JOFFE-WALT: It's a little like I get a big bonus at work and I think to myself, okay, I want to save this money for my vacation fund. And then I lend the money to myself and add a deck to my house. I owe myself back that money for my vacation fund. But it's kind of hard to call the debt on the new deck a trust fund. Same with the Social Security trust funds.

Ms. MACGUINEAS: They are nothing like any trust fund that any one of us would think of. I mean, it conjures up an image of really holding savings, and it doesn't do that at all. And I can promise you, you'll hear about - once you start talking about the trust funds, you will hear from people who say, how dare you talk about them not being real? They're the realest thing out there. This is a very heated debate, and much of it is because the name - trust fund -conjures up an image of something that's so sacred and trusted and is savings and safe. And unfortunately, that's just not how it worked.

BLUMBERG: So what is this heated debate about? Well, there is another way to think about what I - the government - am doing here. Yes. From my point of view, the $2.5 trillion in the Social Security trust fund, that is $2.5 trillion that I - the government - owe.

JOFFE-WALT: To me. You spent my money, and you owe me.

BLUMBERG: Yes. But those that argue that the trust fund is actually a trust fund, think of me - the federal government - as a deeply divided being. I owe that money to another part of myself - another entity; the Social Security trust fund. And if I don't pay what I owe, I would be defaulting on my debt, something the U.S. has never done in its entire history.

JOFFE-WALT: So one part of you has spent my money, but the other part of you has guaranteed that that money will be there when I need it.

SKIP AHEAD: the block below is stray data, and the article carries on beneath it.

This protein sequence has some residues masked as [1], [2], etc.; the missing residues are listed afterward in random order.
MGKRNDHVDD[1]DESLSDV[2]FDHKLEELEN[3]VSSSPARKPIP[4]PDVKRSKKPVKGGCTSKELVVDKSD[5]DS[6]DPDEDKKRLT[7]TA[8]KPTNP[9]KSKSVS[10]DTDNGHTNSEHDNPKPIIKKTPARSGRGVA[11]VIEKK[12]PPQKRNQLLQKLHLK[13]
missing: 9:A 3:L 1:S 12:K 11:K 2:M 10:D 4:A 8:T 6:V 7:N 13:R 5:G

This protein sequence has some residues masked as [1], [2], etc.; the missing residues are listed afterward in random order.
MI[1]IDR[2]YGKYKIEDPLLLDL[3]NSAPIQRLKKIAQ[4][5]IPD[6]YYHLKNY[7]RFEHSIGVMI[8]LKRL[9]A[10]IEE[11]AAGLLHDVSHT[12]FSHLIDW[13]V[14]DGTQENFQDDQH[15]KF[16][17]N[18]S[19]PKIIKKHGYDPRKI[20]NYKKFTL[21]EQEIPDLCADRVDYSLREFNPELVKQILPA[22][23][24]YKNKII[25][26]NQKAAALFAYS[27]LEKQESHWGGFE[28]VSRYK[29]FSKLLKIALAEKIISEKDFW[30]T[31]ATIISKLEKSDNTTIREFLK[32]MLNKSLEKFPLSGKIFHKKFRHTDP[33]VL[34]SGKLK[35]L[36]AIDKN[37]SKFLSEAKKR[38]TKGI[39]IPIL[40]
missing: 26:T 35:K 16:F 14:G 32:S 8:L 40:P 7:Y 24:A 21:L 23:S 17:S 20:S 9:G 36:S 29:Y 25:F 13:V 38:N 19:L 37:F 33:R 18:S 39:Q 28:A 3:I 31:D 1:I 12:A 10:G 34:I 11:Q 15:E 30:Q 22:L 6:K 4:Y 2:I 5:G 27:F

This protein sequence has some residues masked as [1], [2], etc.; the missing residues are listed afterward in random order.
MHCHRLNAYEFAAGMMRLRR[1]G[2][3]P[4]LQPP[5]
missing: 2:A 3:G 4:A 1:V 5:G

BLUMBERG: Exactly. And I'll be honest, this dance is getting a little stressful because this year, for the first time in decades, there are more retirement-age people who need to be paid Social Security than people who are paying in every month. By the middle of the decade, the surplus that the baby boomers generated will turn into permanent and unending deficits as they start to retire and demand benefits.

JOFFE-WALT: Hundreds of billions of dollars a year more will be going out than will be coming in; hundreds of billions of dollars that will be added to our already sizeable budget deficit; hundreds of billions of dollars that the federal government will have to come up with to cover its Social Security obligations.

BLUMBERG: So according to Maya MacGuineas, whether or not the trust fund exists is sort of a moot point.

Ms. MACGUINEAS: The policy choices that we have, to make good on Social Security obligations, are exactly the same with the trust fund or if we'd never had the trust fund. The exact, same things are going to have to be done to pay those Social Security benefits: raise taxes, cut Social Security benefits, cut other government spending, or borrow the money. That's the only way to repay the money.

BLUMBERG: Which of those things it will be - higher taxes, cutting programs, borrowing more money - that will be what the real fight is about.

I'm Alex Blumberg.

JOFFE-WALT: And I'm Chana Joffe-Walt, NPR News.

Copyright © 2010 NPR. All rights reserved. No quotes from the materials contained herein may be used in any media without attribution to NPR. This transcript is provided for personal, noncommercial use only, pursuant to our Terms of Use. Any other use requires NPR's prior permission. Visit our permissions page for further information.

NPR transcripts are created on a rush deadline by a contractor for NPR, and accuracy and availability may vary. This text may not be in its final form and may be updated or revised in the future. Please be aware that the authoritative record of NPR's programming is the audio.

Comments

 

Please keep your community civil. All comments must follow the NPR.org Community rules and terms of use, and will be moderated prior to posting. NPR reserves the right to use the comments we receive, in whole or in part, and to use the commenter's name and location, in any medium. See also the Terms of Use, Privacy Policy and Community FAQ.